Telluride Adaptive Sports: Screening "Advice For Girls," 1/30/24!
Telluride Adaptive Sports Program (TASP) is a non-profit dedicated to enriching the lives of people with disabilities by providing therapeutic recreational opportunities that develop life skills and encourage personal growth. For more information or to get involved please contact TASP at 970-728-5010 and/or go to www.tellurideadaptivesports.org.
On January 30, the Telluride Adaptive Sports Program (TASP) is hosting a special screening of film “Advice for Girls.” Event includes Q&A with featured adaptive athlete Hailey Griffin. The film showing is generously sponsored by Ellison MacIntire Partners and the Garrett Companies.
Tickets are $10 in advance and $15 at the door. They are available for purchase at https://www.tellurideadaptivesports.org/events.
Go here for more about TASP.
Telluride Adaptive Sports is hosting a special screening of the all-women ski and ride film, “Advice for Girls,” Tuesday, January 30, 5:30 pm, Telluride’s Palm Theatre. The film event takes place in conjunction with Telluride Adaptive Sports Program’s Women Outdoors Ski & Ride Camp.
“Advice for Girls” shines a spotlight on the collective experience of women in the ski industry. With more than 25 women highlighted, “Advice for Girls” features skiers from a wide range of backgrounds, including familiar names like Devin Logan, Lynsey Dyer, Caroline Claire, Amie Engerbretson – and Ridgway local, Hailey Griffin.
Featured in “Advice for Girls” and having sustained an L1 Spinal Cord Injury (SCI) in January of 2019, Hailey is a force to be reckoned with. She began monoskiing in 2020 and has already earned a 2nd and a 3rd place podium, as well as a 4th place finish from US and Canadian Nationals (2023).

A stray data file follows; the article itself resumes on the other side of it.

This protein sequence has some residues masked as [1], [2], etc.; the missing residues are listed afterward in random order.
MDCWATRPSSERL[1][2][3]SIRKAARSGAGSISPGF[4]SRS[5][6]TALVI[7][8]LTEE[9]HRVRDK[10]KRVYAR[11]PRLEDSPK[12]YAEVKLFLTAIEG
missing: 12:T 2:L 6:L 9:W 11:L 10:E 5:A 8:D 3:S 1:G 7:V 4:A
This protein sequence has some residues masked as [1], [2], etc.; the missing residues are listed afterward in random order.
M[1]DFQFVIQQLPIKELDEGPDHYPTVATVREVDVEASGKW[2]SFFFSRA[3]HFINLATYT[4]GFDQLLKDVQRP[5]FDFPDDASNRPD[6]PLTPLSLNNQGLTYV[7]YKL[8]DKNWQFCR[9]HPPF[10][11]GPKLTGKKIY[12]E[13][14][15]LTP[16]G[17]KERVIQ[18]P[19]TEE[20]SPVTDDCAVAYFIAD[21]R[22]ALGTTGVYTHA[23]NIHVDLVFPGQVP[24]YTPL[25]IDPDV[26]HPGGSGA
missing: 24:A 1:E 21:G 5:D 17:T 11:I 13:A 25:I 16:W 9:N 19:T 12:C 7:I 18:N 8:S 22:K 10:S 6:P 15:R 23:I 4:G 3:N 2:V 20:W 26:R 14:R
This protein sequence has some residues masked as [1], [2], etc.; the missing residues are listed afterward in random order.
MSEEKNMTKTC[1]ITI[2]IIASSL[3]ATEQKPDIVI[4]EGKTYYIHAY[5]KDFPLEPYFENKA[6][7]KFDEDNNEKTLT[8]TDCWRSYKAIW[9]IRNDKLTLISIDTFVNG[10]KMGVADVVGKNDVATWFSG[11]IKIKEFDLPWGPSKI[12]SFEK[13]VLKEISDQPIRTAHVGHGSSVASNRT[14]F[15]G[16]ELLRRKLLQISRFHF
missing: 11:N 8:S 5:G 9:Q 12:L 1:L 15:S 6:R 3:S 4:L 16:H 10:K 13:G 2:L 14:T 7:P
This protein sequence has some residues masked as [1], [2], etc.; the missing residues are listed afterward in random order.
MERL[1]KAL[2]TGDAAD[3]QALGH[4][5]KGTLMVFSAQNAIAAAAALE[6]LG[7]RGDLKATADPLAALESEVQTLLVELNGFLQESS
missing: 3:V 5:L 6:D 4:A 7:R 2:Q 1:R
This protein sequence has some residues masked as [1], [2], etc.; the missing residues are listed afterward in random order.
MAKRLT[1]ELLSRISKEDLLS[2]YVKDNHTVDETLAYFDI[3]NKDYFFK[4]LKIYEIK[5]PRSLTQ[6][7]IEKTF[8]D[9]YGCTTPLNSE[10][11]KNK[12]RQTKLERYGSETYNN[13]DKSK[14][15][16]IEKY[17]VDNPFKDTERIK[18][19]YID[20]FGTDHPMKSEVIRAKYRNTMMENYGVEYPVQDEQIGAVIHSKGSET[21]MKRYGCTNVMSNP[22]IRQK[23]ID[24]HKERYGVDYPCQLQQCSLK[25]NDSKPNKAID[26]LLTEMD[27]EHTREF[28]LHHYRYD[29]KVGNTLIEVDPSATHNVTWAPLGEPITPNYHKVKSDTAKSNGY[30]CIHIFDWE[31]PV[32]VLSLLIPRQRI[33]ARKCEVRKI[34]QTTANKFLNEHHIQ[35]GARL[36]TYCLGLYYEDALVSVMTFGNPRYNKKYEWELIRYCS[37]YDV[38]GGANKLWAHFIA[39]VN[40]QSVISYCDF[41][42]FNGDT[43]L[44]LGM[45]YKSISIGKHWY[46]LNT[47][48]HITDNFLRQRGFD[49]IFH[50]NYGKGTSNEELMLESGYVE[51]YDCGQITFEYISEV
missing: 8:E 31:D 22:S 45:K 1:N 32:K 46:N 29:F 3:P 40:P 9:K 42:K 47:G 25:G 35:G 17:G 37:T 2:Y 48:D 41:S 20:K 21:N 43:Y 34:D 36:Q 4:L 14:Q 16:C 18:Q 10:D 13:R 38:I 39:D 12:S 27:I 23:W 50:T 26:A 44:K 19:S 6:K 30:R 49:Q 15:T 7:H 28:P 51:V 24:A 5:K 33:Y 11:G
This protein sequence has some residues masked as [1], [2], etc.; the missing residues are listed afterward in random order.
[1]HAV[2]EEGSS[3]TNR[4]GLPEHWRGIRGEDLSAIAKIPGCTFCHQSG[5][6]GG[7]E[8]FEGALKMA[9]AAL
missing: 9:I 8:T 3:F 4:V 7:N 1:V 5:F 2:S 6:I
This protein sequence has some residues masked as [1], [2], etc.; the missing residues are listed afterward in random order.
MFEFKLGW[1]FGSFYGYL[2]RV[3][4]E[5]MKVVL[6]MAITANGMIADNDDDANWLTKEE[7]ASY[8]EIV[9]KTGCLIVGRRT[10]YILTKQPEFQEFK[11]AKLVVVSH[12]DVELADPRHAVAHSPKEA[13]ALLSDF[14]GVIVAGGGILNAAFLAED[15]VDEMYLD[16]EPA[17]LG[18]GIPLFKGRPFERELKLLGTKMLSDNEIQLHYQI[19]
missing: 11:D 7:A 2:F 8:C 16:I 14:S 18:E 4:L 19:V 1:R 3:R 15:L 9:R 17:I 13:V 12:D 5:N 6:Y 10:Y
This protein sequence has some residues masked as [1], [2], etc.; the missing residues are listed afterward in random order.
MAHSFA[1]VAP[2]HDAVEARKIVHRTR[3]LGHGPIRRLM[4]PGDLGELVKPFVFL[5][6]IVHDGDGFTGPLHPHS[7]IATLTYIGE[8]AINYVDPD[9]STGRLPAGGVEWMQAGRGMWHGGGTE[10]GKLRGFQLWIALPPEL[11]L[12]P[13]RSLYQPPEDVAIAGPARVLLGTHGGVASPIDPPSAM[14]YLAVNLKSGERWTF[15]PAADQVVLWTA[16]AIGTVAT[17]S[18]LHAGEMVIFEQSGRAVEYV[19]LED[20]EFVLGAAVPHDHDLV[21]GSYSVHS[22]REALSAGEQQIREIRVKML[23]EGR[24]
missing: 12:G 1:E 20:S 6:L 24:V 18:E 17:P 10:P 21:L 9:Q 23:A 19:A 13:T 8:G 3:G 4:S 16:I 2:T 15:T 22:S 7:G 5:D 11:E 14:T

Hailey conquered two first descents in a monoski at Snowbird, UT (Great Scott & North Chute) with a few of her teammates – also monoskiers – in the 2022-23 season and took 1st at Crested Butte, Colorado’s 2023 Adaptive Mountain Biking World Championships. In the fall of 2022, she completed the White Rim Trail on her e-assist Stinger with a group of adaptive riders, riding with Telluride Adaptive Sports Program (TASP).
The film highlights skiers across generations, from women who hold first descents to young skiers ready to make their mark on the slopes. With an intersectional cast featuring all types of women – women of color, queer women, women with disabilities, and more – the crew hopes that everyone is able to find someone in the film to connect with. “Advice for Girls” is proud to be the first feature-length ski film to feature transgender women.
“The deeper importance of inclusion in films like ‘Advice for Girls’ is that it shows a broader spectrum of people that they are welcome for who they are. Despite what it may seem like so often, there is room for those who don’t fit the mold of what most people typically envision a skier to be with regard to gender, race, ability, or background.”
Inspired by producer Addy Jacobsend’s experience as a young woman in the ski industry, the film’s central message reminds women and girls they are worthy of success, allowed to take up space, and valuable to their world. Alongside their ripping skiing, athletes will share the lessons they have learned through their experiences and pass advice on to the next generation of skiers. Intended for more than just the female audience, the film’s crew encourages women and girls to bring their partners, brothers, friends, cousins, dads and uncles. “Advice for Girls” is ultimately a film for all.
“My hope is that the film will help girls skip over some of the limiting beliefs imposed upon past generations of skiers and inspire them to show up as their truest selves,” says Jacobsend.
Featuring an all-female cast and crew, “Advice for Girls” is a must-see ski film for any skiing enthusiast.